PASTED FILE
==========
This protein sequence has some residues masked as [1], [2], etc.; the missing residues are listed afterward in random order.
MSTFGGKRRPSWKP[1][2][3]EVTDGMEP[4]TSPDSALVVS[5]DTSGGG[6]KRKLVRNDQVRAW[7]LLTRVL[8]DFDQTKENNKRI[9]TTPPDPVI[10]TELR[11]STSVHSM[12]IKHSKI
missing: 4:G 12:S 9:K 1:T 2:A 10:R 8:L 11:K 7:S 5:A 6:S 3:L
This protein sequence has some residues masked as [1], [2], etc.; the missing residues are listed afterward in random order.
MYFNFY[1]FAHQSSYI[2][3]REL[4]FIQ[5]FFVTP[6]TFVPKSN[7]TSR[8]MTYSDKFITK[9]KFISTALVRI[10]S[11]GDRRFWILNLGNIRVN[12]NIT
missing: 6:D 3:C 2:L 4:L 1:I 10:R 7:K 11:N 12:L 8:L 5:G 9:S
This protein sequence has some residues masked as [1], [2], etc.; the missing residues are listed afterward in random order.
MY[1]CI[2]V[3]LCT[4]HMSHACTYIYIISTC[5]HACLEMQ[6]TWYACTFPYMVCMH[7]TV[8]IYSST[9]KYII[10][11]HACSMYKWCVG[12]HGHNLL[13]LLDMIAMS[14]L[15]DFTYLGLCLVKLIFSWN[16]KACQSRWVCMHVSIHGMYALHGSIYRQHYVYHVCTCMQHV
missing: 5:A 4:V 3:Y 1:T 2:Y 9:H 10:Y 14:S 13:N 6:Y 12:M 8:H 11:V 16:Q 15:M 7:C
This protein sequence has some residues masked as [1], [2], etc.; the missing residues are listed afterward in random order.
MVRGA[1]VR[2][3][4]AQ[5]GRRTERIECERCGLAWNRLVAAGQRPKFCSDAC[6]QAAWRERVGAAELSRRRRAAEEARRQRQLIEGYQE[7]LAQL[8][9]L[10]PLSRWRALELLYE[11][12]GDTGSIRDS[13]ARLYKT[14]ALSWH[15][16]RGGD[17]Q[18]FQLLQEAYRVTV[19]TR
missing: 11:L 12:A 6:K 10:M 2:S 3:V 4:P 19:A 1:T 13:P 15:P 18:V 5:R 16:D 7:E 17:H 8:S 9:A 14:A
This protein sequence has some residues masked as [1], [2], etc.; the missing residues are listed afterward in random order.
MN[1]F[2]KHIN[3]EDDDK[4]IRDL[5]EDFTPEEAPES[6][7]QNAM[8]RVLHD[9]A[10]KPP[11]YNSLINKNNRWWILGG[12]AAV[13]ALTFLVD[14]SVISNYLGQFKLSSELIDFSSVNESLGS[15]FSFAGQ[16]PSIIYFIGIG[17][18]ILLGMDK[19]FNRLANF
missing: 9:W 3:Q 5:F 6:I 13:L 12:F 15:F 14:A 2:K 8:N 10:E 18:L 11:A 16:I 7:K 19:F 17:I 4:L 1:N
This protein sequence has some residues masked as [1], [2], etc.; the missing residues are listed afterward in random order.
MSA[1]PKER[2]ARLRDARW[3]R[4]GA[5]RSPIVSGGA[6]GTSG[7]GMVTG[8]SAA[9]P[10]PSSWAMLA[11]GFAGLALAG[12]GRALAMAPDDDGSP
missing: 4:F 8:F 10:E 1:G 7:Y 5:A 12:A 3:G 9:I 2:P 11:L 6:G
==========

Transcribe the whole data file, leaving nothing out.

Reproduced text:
This protein sequence has some residues masked as [1], [2], etc.; the missing residues are listed afterward in random order.
MSTFGGKRRPSWKP[1][2][3]EVTDGMEP[4]TSPDSALVVS[5]DTSGGG[6]KRKLVRNDQVRAW[7]LLTRVL[8]DFDQTKENNKRI[9]TTPPDPVI[10]TELR[11]STSVHSM[12]IKHSKI
missing: 4:G 12:S 9:K 1:T 2:A 10:R 8:L 11:K 7:S 5:A 6:S 3:L
This protein sequence has some residues masked as [1], [2], etc.; the missing residues are listed afterward in random order.
MYFNFY[1]FAHQSSYI[2][3]REL[4]FIQ[5]FFVTP[6]TFVPKSN[7]TSR[8]MTYSDKFITK[9]KFISTALVRI[10]S[11]GDRRFWILNLGNIRVN[12]NIT
missing: 6:D 3:C 2:L 4:L 1:I 10:R 7:K 11:N 12:L 8:L 5:G 9:S
This protein sequence has some residues masked as [1], [2], etc.; the missing residues are listed afterward in random order.
MY[1]CI[2]V[3]LCT[4]HMSHACTYIYIISTC[5]HACLEMQ[6]TWYACTFPYMVCMH[7]TV[8]IYSST[9]KYII[10][11]HACSMYKWCVG[12]HGHNLL[13]LLDMIAMS[14]L[15]DFTYLGLCLVKLIFSWN[16]KACQSRWVCMHVSIHGMYALHGSIYRQHYVYHVCTCMQHV
missing: 5:A 4:V 3:Y 1:T 2:Y 9:H 10:Y 14:S 13:N 6:Y 12:M 8:H 11:V 16:Q 15:M 7:C
This protein sequence has some residues masked as [1], [2], etc.; the missing residues are listed afterward in random order.
MVRGA[1]VR[2][3][4]AQ[5]GRRTERIECERCGLAWNRLVAAGQRPKFCSDAC[6]QAAWRERVGAAELSRRRRAAEEARRQRQLIEGYQE[7]LAQL[8][9]L[10]PLSRWRALELLYE[11][12]GDTGSIRDS[13]ARLYKT[14]ALSWH[15][16]RGGD[17]Q[18]FQLLQEAYRVTV[19]TR
missing: 11:L 12:A 6:K 10:M 2:S 3:V 4:P 19:A 1:T 13:P 15:P 18:V 5:R 16:D 7:E 17:H 8:S 9:A 14:A
This protein sequence has some residues masked as [1], [2], etc.; the missing residues are listed afterward in random order.
MN[1]F[2]KHIN[3]EDDDK[4]IRDL[5]EDFTPEEAPES[6][7]QNAM[8]RVLHD[9]A[10]KPP[11]YNSLINKNNRWWILGG[12]AAV[13]ALTFLVD[14]SVISNYLGQFKLSSELIDFSSVNESLGS[15]FSFAGQ[16]PSIIYFIGIG[17][18]ILLGMDK[19]FNRLANF
missing: 9:W 3:Q 5:F 6:I 13:L 12:F 15:F 14:A 2:K 8:N 10:E 18:L 11:A 16:I 7:K 19:F 17:I 4:L 1:N
This protein sequence has some residues masked as [1], [2], etc.; the missing residues are listed afterward in random order.
MSA[1]PKER[2]ARLRDARW[3]R[4]GA[5]RSPIVSGGA[6]GTSG[7]GMVTG[8]SAA[9]P[10]PSSWAMLA[11]GFAGLALAG[12]GRALAMAPDDDGSP
missing: 4:F 8:F 10:E 1:G 7:Y 5:A 12:A 3:G 9:I 2:P 11:L 6:G